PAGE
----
To hear the experts describe it, the Bay Area witnessed not one engineering feat last weekend, but two. The first feat was expected when they moved in the new section of the bridge. The second feat was the repair of the cracked beam, or more precisely, the speed of it.
Only on the Bay Bridge, and only in a world run by Caltrans, could a reopening two hours late, happen 22 hours early.
"Everything is perfect. The fix is in place,"
The fix that no one expected, following a repair project that commuters had dreaded. Caltrans knew that moving 7,000 tons of steel 150 feet through the air would get headlines. But the 6-inch crack in a supporting i-bar stole the show. Crews discovered it during a routine inspection which led to extraordinary patching measures.
"They were very fortunate that we found this," said civil engineer and UC Berkeley professor William Ibbs.
Ibbs says the two hours that commuters lost Tuesday morning probably saved them a two-day closure, had Caltrans found that crack later.
The fix is not a matter of safety as much as restoring safety margins.
"You'd like to have a cushion, and the cushion was not as thick as we would like to have it," said Ibbs.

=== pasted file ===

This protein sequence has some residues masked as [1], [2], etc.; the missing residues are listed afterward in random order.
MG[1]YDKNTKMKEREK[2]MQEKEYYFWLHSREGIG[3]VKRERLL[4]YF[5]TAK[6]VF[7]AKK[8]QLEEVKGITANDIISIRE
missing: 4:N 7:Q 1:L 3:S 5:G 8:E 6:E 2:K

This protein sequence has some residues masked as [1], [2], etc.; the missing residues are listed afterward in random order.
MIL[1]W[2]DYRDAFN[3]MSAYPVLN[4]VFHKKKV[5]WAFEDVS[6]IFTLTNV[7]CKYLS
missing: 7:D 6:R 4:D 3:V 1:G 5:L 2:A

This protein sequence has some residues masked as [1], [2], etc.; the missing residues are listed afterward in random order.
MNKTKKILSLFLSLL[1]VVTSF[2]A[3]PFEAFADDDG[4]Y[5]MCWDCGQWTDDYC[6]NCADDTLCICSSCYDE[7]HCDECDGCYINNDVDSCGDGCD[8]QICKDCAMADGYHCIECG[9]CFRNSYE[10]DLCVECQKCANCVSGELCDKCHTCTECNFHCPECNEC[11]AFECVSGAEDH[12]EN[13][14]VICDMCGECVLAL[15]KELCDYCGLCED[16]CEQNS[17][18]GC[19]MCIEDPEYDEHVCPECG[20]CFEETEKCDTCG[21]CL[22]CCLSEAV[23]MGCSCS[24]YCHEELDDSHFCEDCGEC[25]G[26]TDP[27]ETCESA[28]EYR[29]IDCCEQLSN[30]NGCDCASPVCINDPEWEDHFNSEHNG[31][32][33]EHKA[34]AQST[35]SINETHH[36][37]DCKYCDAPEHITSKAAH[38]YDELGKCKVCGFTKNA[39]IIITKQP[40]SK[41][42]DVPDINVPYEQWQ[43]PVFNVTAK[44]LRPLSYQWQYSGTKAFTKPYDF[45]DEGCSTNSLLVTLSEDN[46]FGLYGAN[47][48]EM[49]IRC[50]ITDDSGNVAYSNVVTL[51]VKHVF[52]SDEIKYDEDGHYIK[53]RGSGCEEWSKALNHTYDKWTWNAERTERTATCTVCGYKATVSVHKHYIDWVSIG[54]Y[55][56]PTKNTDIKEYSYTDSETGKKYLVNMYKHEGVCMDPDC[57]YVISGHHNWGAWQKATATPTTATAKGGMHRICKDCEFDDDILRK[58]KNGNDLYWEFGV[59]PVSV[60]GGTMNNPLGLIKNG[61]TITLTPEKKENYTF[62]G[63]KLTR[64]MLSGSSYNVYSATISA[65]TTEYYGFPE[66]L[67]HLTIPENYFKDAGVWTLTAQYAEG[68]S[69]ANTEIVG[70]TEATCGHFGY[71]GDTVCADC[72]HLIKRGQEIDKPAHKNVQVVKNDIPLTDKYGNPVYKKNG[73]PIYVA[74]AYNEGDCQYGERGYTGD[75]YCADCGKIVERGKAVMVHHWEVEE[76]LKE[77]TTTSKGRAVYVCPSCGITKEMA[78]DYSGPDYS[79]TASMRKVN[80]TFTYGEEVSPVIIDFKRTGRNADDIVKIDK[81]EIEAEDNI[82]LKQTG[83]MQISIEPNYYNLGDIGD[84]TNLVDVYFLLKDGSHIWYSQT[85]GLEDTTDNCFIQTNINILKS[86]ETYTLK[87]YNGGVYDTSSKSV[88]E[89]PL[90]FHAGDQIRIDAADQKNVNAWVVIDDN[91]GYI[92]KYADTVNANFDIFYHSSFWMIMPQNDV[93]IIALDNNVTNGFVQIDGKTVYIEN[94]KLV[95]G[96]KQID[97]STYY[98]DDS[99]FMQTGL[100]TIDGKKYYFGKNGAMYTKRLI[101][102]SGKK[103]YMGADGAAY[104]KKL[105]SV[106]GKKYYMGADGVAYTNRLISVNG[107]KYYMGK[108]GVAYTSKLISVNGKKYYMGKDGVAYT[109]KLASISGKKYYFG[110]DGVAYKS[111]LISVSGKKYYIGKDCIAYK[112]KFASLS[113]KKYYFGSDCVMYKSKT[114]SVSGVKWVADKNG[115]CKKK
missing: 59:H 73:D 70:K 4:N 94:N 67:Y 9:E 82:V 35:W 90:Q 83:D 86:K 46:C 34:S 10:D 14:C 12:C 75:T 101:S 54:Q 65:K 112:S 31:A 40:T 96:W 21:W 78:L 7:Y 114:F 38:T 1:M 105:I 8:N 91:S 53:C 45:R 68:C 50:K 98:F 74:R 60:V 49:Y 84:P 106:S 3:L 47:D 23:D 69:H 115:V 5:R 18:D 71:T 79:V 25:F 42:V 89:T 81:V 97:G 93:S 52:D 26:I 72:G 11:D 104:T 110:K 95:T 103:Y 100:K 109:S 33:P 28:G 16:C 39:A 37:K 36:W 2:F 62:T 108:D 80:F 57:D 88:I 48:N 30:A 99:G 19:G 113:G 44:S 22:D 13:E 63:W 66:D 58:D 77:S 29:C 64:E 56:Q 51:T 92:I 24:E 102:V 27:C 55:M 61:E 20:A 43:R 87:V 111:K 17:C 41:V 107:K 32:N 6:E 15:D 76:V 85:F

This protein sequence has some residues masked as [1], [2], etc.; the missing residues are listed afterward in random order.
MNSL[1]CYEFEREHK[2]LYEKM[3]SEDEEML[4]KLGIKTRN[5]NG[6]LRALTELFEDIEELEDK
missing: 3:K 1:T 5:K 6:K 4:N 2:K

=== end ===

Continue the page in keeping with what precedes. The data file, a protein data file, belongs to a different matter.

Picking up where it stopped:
The crack became controversial in its own right. How could it have existed without being seen until now? Caltrans says it wasn't there two years ago during an inspection. However, the department will not wait another two years to look again. It will assess this repair and hopefully the repair will hold.
"This fix will hold the bridge just fine," said Caltrans spokesperson Bart Ney. "But after the assessment, if something is determined where we need to replace an i-bar, then we would probably have to close the bridge."
All Caltrans says they need is for the repair they did to last until 2013 when the new section of the bridge opens. They will be checking it more frequently and insist the bridge is much safer today than it was last week.